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How to Reset Performance Expectations

How to Reset Performance Expectations for Better Results

by | Dec 17, 2021 | By Karin Hurt and David Dye |

The start of the year is the perfect time to reset and refresh performance expectations.

Outstanding performance starts with clear performance expectations—a shared understanding of what success looks like. But what do you do when a critical player on your team is doing “okay,” but not great?

Or, perhaps you’ve relaxed your performance expectations because of all the stress and strain of this crazy year, but now the lower bar has become the new normal.

The new year is the perfect time to reset and refresh performance expectations.

“But they SHOULD know better!”

We’ve heard this sentiment from so many managers. They’ve hired an experienced player for a pivotal role. They’re frustrated because “They SHOULD’NT have to explain their job to them.”

We get it. Maybe you shouldn’t have to. But, if you’re not getting the results you need, and, you haven’t made your expectations perfectly clear, it’s unlikely much will change.

As a human-centered leader, you want to do everything you can to help each member of your team contribute to their full potential.

Start Here to Reset Performance Expectations

1. Have them describe their vision of success.

An easy way to begin the conversation is to start with their vision for the role. Be sure you’re talking about more than numbers. Also, take the conversation a level deeper to talk about behaviors.

For example, success might look like achieving quota, gaining market share, or completing a major project. Be sure you’re aligned there. Ask them to share their MIT strategic priorities. And then, probe to understand the initiatives and behaviors they think are necessary to make that happen.

The disconnect around performance expectations often comes at the behavioral level.

reset performance conversations

For example, they KNOW they need to achieve quota. But they might not understand your expectation to spend 50% of their time riding along with their sales team helping them establish deeper, strategic relationships with key decision-makers.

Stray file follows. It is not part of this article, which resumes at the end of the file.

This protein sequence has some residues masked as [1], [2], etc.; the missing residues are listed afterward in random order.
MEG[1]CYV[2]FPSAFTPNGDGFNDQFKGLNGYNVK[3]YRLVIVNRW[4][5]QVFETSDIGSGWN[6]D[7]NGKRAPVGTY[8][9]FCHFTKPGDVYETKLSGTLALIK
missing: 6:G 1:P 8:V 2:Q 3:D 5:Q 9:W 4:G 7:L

Some prompts:

  • What are your most important strategic priorities for the fourth quarter (or, if they’ve been through our leadership programs, you can ask “What’s your MIT?”)
  • How are you planning to organize your week? What important activities are most critical to your success? How will you ensure you will have time for those?
  • What strategic relationships do you need to invest in to really “up your game” in the new year?
  • (And if they’re a people manager) Let’s talk about your team. What does success look like for _________ (yes, go role by role). What support do they need to be successful?

2. Share your observations.

Once you hear their vision, you’ll have a good sense of if they get it. If performance expectations (and the path to achieve them) are perfectly clear, then then it’s time for an accountability conversation. What have you noticed that’s different from the vision? Yes, an I.N.S.P.I.R.E. or A.R.T. of accountability approach will help here.

And, if their vision of what success looks like is different from yours, it’s time to reset expectations.

For example, perhaps you think they SHOULD know that building trusting relationships with their co-workers matters. But if you have not clarified that creating a high-performing team culture is a strategic priority, it’s not fair to expect them to prioritize that effort.